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Album Review

Camila Cabello has gone solo.

The former Fifth Harmony singer has just released her self-titled debut, Camila, where she combines Latino-fueled rhythms with catchy pop melodies. She obviously brings everything she’s learned from that stint to the plate here.

In a recent article, Camila shared about the need to break away from her former sterotypes and come into her own artistic skin: "I needed to follow my heart and my artistic vision … I am less focused on success and more on doing my best and pursuing my artistic vision to the fullest, wherever that takes me.”

And the artistic vision she’s cast here is one in which she’s open, honest and vulnerable—if at times one that drifts in a sensual direction as well.

Positive Elements

Spiritual Content

Sexual Content

Violent Content

Crude or Profane Language

Drug and Alcohol Content

Other Negative Elements


Pro-social Content

In “All These Years,” Camila runs into an ex-boyfriend and shares her regrets for never expressing how she truly felt: “And it was just a quick hello/And you had to go/And you probably will never know/You’re still the one I’m after all these years.”

Camila struggles to find “Real Friends,” and would rather distance herself from the fake “conversations and the ‘Oh, I’m fines.’” Instead, she said she’d rather relate “with somebody that means something.”

“Inside Out” expresses the singer’s desire to love and accept a man for who he is on the inside: “I wanna love you inside out/… Show me what your inside ’bout.” She also affirms that he is “the best of the best.” Similarly, “In the Dark” expresses the Camila’s intent to understand the “scary parts” of an emotionally closed-off beau.

“Consequences” vulnerably recognizes (albeit after the fact) that a former love seemed to be “sunshine, safe and sound,” but that loving him was actually “dumb, dark and cheap.” And in “Something’s Gotta Give,” Camila admits that a dysfunctional relationship must end: “I should know by now … /No reason to stay is a good reason to go.” She also says of that romance’s unequal dynamic, “All I do is give, and all you do is take.” That said …

Objectionable Content

… Camila apparently hasn’t left this guy yet, because she’s pondering his deceptive ways even as they continue to share a bed: “Know you're lying when you're lying next to me.” “Consequences” likewise implies some kind of a cohabiting relationship when Camila references “glasses on the sink.” She also mentions sleeping on “lonely pillows in a stranger’s bed.”

“In The Dark” finds Camila telling a man, “I can see you’re scared of your emotions,” and she wonders a bit suggestively, “Why can’t you show me?/Who are you in the dark?” A line on “Inside Out” could be heard as a request to connect with a guy physically as well as emotionally: “Baby, give it to me, no doubt/Cause once you’re with my love/There will never be enough.”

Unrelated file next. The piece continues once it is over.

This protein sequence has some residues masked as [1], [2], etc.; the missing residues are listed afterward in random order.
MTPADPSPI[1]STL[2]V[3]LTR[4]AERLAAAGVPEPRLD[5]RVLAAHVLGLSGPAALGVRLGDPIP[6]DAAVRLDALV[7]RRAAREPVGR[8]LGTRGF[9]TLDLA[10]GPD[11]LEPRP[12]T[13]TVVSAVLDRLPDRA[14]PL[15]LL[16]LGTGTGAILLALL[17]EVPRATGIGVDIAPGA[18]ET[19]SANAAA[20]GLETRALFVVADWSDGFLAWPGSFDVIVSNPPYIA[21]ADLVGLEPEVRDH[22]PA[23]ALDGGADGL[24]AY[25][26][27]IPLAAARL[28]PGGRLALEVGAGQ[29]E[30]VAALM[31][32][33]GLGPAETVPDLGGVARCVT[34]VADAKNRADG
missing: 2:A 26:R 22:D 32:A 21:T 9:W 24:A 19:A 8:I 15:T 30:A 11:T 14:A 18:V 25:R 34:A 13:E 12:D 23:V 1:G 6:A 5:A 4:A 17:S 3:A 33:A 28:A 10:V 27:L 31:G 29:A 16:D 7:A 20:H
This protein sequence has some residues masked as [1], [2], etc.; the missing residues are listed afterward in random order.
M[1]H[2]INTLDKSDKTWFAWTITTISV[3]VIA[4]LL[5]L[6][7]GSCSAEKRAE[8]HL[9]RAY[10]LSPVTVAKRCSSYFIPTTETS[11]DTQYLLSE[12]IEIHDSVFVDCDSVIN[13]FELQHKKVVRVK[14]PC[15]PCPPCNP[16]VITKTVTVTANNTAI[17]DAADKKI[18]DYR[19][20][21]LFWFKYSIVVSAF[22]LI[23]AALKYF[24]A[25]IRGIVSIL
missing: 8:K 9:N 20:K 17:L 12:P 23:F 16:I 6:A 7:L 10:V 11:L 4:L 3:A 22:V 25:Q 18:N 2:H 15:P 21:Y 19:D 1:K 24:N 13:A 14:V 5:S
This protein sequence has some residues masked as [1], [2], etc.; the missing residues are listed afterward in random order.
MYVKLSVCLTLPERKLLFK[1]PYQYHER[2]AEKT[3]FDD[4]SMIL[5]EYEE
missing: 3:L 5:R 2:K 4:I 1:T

“Never Be The Same” compares physical intimacy to “nicotine, heroine, morphine,” where “one hit” of a guy’s touch is like an “overdose” that runs “in my blood” and “in my veins.” And in “Into It,” Camila says she’s “not a psychic” but nevertheless sees “a king-sized bed in the corner” and thinks “we should get into it” because “the things I wanna do to you, it’s infinite.” Camila runs into an ex in “All These Years” and wonders about his current lover: “Does she kiss you like I kissed you?”

In “Havana” Camila recalls a memorable physical encounter that was “forever in a minute/That summer night in June.” Her partner, she admits, is a man who is “malo,” Spanish for bad. A few lines by guest rapper Young Thug in the track suggest themes such as prostitution and casual sexual encounters.

Finally, in “She Loves Control,” a woman “doesn’t cry anymore” because she has been emotionally scarred and would prefer to have things “her way.” She brags of her sexual prowess, “All it takes is just one taste, you wanna give it up/… The way she kills you, makes you feel alive.”

Additionally, he album cover features her in a suggestive and revealing pose (which is why we’ve cropped our review image to focus mainly on her face).

Summary Advisory

It can be scary to create a piece of work that displays your personal struggles and heartaches. It takes bravery, courage and a lot of confidence in who you are. In many ways, that’s what Camila Cabello has done on her debut album.

In an interview with Los Angeles radio station Power 106 FM she talked about the power of her vulnerability and the difficulty involved in being real. As it related to her self-titled work, she said, “I feel that there’s really nothing left unsaid.”

Camila hasn’t left anything out when it comes to her emotional vulnerability on this album. Many of the tracks here admit mistakes, regrets and insecurities as she dives into the nitty-gritty of some dysfunctional romances.

That kind of honesty is really refreshing. But it also makes the moments where Camila hints at (though never explicitly) sexual intimacy with former live-in lovers all the more disappointing.

Plot Summary

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Peaked at #1

Record Label

Syco Music




January 12, 2018

On Video

Year Published



Kristin Smith

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